You only have 18 summers with your kids before their lives change forever. They’re still your kids, sure, but things will be very different after they graduate high school. How do you want to spend those 18 summers? Pouring all of your time into your work because “they’ll thank me later?” Or enjoying the precious time you have with the people who are your whole reason for working?
I used to trade time for money, and too many entrepreneurs do the same. As I’ve gotten older, I’ve realized the error of that philosophy, and I hope my newest podcast guest, Jim Sheils, can help a lot more business owners do the same. Jim is a real estate investor, public speaker, and the founder of 18 Summers, an organization dedicated to helping business owners reconnect with their family lives.
One of Jim’s biggest pieces of advice to these business owners is to establish rhythms in your family life as early as possible. Don’t wait until you’re five years into your career journey, or you’ll miss out on a lot more than you think. Set up a date night with your spouse every week. Have family meetings and family nights as often as you can. Prioritize the most important people in your life. The rest will follow.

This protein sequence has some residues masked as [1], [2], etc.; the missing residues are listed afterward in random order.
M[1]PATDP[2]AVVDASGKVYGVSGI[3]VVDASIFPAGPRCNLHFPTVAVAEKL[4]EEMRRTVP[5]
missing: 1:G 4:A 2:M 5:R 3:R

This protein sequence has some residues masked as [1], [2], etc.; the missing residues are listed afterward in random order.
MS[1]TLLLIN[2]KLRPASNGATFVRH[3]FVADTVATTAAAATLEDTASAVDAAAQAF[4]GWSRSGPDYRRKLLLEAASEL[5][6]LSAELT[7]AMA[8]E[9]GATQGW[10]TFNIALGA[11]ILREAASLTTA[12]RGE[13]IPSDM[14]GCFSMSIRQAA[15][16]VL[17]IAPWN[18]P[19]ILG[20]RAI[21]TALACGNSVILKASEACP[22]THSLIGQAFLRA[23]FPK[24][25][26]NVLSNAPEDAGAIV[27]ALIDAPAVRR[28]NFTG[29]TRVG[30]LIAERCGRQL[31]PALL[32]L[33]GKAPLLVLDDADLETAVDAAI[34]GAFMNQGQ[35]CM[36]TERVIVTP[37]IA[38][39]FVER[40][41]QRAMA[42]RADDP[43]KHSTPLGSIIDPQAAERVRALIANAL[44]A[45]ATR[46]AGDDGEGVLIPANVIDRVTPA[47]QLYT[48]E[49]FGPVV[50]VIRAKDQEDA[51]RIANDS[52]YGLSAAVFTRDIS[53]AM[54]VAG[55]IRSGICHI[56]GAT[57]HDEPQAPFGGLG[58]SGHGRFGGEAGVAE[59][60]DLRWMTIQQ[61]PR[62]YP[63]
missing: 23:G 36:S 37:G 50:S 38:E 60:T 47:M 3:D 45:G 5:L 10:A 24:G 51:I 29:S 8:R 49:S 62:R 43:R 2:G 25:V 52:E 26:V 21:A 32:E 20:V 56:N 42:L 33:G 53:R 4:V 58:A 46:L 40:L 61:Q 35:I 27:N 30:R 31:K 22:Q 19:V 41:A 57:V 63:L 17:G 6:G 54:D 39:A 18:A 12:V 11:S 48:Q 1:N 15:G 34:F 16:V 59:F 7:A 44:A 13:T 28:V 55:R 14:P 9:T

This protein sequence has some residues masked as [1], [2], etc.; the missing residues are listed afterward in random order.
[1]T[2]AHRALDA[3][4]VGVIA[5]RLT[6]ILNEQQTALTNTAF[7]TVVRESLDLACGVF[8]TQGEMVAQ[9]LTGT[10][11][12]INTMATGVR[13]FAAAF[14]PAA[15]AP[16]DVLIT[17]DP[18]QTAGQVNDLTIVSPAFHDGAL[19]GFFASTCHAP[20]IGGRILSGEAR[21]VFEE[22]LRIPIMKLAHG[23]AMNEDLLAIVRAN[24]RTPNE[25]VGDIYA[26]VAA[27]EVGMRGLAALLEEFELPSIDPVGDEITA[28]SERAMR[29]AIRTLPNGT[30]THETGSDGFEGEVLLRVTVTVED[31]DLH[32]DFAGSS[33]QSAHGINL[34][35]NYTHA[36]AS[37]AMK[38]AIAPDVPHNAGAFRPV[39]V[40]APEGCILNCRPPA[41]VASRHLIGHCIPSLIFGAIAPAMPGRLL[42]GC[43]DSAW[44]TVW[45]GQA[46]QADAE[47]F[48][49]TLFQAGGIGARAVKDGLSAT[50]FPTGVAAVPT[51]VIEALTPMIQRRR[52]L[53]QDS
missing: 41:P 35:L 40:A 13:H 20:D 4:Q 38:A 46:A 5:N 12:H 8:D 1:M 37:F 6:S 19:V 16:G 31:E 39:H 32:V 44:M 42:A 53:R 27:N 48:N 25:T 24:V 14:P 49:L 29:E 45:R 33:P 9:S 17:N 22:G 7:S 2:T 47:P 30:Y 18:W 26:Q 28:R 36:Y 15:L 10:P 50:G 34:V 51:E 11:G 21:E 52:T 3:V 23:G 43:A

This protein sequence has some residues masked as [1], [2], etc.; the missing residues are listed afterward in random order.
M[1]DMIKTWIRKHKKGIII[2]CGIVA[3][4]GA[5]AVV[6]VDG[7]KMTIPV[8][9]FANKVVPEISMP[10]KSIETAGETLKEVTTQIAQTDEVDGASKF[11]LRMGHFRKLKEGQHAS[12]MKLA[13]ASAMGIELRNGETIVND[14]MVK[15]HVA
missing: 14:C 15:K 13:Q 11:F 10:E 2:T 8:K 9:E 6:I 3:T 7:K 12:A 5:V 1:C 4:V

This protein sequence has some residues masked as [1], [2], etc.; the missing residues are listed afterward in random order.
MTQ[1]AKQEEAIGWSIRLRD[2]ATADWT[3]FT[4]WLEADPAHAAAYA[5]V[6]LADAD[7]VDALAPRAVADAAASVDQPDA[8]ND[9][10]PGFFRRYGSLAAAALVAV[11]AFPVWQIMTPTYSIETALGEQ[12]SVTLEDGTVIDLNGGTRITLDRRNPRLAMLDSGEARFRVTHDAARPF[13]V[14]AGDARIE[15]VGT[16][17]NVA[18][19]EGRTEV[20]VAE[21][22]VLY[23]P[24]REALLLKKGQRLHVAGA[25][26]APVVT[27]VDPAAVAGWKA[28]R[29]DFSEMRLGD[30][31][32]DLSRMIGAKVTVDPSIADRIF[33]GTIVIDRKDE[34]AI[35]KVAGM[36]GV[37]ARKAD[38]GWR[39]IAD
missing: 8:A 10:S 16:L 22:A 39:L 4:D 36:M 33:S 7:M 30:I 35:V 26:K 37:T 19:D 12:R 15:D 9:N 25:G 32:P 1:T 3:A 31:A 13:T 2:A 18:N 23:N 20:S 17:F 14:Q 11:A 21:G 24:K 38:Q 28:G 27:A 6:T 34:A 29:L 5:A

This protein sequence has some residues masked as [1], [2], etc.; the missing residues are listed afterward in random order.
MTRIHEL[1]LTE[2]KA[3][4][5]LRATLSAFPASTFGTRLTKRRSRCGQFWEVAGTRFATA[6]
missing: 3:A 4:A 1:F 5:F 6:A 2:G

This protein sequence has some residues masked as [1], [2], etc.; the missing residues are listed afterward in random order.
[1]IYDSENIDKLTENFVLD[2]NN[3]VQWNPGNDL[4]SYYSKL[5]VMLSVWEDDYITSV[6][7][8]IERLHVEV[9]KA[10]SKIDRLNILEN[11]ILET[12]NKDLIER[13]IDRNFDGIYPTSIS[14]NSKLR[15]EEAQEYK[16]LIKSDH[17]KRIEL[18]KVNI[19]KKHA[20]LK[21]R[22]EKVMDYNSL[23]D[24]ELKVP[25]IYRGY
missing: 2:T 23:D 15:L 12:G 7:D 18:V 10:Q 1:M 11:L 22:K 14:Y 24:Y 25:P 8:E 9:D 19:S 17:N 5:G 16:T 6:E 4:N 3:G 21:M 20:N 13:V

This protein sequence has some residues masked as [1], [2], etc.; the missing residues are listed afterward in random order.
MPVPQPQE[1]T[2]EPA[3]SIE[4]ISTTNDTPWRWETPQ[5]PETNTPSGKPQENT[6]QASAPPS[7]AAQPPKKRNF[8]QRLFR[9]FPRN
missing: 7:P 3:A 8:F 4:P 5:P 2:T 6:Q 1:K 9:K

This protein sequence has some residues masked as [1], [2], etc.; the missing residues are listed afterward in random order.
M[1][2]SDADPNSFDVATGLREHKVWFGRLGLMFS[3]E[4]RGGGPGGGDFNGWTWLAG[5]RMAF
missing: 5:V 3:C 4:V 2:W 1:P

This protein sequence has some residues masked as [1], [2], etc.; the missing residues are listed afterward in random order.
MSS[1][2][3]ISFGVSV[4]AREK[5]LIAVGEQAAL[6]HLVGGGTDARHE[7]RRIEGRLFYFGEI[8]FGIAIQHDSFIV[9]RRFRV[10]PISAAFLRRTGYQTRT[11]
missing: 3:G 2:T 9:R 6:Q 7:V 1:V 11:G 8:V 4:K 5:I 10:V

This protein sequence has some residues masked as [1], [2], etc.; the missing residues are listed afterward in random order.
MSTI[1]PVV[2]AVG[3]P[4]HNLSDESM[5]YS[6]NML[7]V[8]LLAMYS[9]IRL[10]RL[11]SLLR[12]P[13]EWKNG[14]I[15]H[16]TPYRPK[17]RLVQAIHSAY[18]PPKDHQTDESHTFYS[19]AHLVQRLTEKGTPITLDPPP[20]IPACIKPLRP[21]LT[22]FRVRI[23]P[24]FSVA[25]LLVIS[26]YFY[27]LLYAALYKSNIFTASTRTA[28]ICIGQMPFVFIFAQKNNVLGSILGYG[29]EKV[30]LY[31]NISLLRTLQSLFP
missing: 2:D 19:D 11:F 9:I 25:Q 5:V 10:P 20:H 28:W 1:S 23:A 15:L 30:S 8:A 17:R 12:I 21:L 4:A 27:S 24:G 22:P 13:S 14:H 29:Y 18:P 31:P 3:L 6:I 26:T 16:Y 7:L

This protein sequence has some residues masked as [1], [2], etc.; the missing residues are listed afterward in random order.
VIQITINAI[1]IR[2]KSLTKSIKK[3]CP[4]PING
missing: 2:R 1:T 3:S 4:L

Simple Strategies for Family Time
To greatly improve his family relationships, Jim has highlighted a number of helpful strategies that can make a big impact. For children under 18, Jim recommends having a quarterly “board meeting” with your children. During this meeting, the time is entirely one-on-one. There is no better way to “put a magnifying glass” over a relationship than with one-on-one time. Likewise, there’s no better way to increase the connection between people.
Speaking of connection, your Internet connection won’t be a part of this time. Put your electronics on airplane mode, unplug, hang up, and hang out with your child. Electronics can drive disconnection. If you’re getting calls and texts about a real estate deal gone bad, are you going to be fully invested in spending time with your loved ones? I think not. This can be a hard step, but it needs to be done.
The last principle of these quarterly meetings is that the activities you do should be chosen by your child. Doing something they love will give them ownership of the day, ignite their passions, and help you connect with them even further. In addition, be sure to incorporate time for focused reflection at the end. Ask them what their favorite part of the day was. This is a cornerstone of experiential education, and it encourages your children to open up to you about any number of things. This is where the magic happens.
At the end of the day, it’s all about keeping those rhythms and staying involved. Delegation is great, but not when it comes to family. Don’t short-change the people who mean the most to you, and always remember how valuable those days away from the office can be. After all, you only have 18 summers. Make the most of each and every one.